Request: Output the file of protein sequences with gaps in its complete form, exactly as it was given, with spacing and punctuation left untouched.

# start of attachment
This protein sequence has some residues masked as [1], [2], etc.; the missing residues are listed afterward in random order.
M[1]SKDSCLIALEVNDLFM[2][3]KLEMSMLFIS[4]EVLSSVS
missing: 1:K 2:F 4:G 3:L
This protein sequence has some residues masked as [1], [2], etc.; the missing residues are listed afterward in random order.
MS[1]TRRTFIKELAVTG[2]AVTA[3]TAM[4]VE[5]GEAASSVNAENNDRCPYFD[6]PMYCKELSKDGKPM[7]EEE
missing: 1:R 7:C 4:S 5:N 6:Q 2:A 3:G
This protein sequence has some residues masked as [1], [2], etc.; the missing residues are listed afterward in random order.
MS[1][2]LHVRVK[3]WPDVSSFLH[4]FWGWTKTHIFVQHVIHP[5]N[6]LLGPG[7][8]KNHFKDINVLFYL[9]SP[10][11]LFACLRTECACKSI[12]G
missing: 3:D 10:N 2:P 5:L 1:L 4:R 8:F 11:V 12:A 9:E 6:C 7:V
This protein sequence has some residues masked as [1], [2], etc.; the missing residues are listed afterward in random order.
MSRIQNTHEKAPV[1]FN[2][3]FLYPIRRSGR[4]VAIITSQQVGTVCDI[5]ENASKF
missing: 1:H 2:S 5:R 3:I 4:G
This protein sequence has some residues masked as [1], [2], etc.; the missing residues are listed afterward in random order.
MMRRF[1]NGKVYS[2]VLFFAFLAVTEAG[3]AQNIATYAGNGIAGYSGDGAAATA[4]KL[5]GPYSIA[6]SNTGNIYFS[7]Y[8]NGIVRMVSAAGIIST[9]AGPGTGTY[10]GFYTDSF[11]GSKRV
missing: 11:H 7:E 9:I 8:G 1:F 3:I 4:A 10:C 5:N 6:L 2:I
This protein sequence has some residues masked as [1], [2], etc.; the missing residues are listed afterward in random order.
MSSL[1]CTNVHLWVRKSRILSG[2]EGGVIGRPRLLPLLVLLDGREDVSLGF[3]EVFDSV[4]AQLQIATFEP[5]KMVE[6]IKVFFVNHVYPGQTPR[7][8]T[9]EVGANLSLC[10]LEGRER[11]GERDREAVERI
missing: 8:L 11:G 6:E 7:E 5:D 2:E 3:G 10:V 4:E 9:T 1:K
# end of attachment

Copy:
This protein sequence has some residues masked as [1], [2], etc.; the missing residues are listed afterward in random order.
M[1]SKDSCLIALEVNDLFM[2][3]KLEMSMLFIS[4]EVLSSVS
missing: 1:K 2:F 4:G 3:L
This protein sequence has some residues masked as [1], [2], etc.; the missing residues are listed afterward in random order.
MS[1]TRRTFIKELAVTG[2]AVTA[3]TAM[4]VE[5]GEAASSVNAENNDRCPYFD[6]PMYCKELSKDGKPM[7]EEE
missing: 1:R 7:C 4:S 5:N 6:Q 2:A 3:G
This protein sequence has some residues masked as [1], [2], etc.; the missing residues are listed afterward in random order.
MS[1][2]LHVRVK[3]WPDVSSFLH[4]FWGWTKTHIFVQHVIHP[5]N[6]LLGPG[7][8]KNHFKDINVLFYL[9]SP[10][11]LFACLRTECACKSI[12]G
missing: 3:D 10:N 2:P 5:L 1:L 4:R 8:F 11:V 12:A 9:E 6:C 7:V
This protein sequence has some residues masked as [1], [2], etc.; the missing residues are listed afterward in random order.
MSRIQNTHEKAPV[1]FN[2][3]FLYPIRRSGR[4]VAIITSQQVGTVCDI[5]ENASKF
missing: 1:H 2:S 5:R 3:I 4:G
This protein sequence has some residues masked as [1], [2], etc.; the missing residues are listed afterward in random order.
MMRRF[1]NGKVYS[2]VLFFAFLAVTEAG[3]AQNIATYAGNGIAGYSGDGAAATA[4]KL[5]GPYSIA[6]SNTGNIYFS[7]Y[8]NGIVRMVSAAGIIST[9]AGPGTGTY[10]GFYTDSF[11]GSKRV
missing: 11:H 7:E 9:I 8:G 1:F 3:I 4:A 10:C 5:N 6:L 2:I
This protein sequence has some residues masked as [1], [2], etc.; the missing residues are listed afterward in random order.
MSSL[1]CTNVHLWVRKSRILSG[2]EGGVIGRPRLLPLLVLLDGREDVSLGF[3]EVFDSV[4]AQLQIATFEP[5]KMVE[6]IKVFFVNHVYPGQTPR[7][8]T[9]EVGANLSLC[10]LEGRER[11]GERDREAVERI
missing: 8:L 11:G 6:E 7:E 5:D 2:E 3:G 10:V 4:E 9:T 1:K